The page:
I'm going to tell you, as an A/V professional, what you have is typical builder grade. They certainly do not owe you an amplifier, and that's not a requirement for 7 cable drops, especially if they aren't all hooked up and hot. They don't know your cable signal, and not all amplifiers will work with digital cable systems, so you can't guarantee they will work at this point anyway.
I would say that the only request you've made which is at all reasonable is the one for them to properly label the cables. They should also be able to do so with proper wire labels, not with a Sharpie. That is something every company should do and do properly... But the rest? No.
As said, there is nothing wrong with terminating cat cables to RJ-45 jacks, as you may want to put them right into a switch, or into your router, or something else.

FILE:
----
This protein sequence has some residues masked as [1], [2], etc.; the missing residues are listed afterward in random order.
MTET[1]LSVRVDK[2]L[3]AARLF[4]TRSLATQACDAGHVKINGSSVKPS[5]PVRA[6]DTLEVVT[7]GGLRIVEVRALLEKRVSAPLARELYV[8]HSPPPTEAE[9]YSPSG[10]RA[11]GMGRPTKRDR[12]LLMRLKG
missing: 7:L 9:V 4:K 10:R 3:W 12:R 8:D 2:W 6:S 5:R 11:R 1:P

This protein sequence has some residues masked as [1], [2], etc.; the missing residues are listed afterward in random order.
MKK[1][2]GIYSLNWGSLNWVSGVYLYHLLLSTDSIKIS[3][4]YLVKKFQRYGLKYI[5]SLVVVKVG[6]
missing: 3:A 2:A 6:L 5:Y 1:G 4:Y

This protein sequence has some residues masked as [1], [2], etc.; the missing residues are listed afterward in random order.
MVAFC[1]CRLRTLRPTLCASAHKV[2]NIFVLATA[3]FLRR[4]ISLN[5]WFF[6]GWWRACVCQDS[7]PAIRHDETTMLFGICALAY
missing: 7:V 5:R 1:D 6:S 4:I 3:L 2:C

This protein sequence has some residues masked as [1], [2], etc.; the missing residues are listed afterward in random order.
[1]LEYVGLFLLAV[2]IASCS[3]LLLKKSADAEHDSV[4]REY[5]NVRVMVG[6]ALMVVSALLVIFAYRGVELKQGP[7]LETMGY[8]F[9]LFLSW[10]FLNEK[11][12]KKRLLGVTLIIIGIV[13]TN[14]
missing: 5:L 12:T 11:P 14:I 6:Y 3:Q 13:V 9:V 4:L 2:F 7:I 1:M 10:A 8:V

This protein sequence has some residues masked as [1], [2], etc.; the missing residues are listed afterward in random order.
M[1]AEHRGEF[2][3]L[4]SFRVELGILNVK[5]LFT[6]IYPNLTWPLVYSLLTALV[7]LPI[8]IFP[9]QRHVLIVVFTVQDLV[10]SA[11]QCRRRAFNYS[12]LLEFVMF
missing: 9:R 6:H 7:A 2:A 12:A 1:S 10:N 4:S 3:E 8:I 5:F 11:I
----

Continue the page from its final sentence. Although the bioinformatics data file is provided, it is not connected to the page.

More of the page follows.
Yes, things are 'tight' in the box, but really - this is not their issue or requirement to change out. The builder highered a low-end company, and this is what you paid for. You didn't pay for a larger box, and you didn't request it ahead of time, Now ALL the wiring is in place and you are finally going to bring it us as a point of contention? I can't imagine a single professional A/V company who would not say "Yes, that would be nice to have what you are asking for, but is that what you PAID for?" If you have a contract which calls for a structured wiring cabinet and a dozen network drops and a half dozen cable drops, then that's exactly what you have, and is was professionally done.
If you now want a 42" space cabinet, I would say that you should pay for them to rewire, change your wall, and rewire everything as you expect. The work they've done is very nice, and I'm sure they will do an excellent job of it.
But do they OWE it to you?
Hell no, they don't owe it to you.
But, I think that you get that, and it looks like you will just tackle the work yourself which is a good thing. For what it's worth, I got an inexpensive label maker which allows me to wrap my wires instead of using tags which get caught up on things. This way you can label wires, but still move them around easily.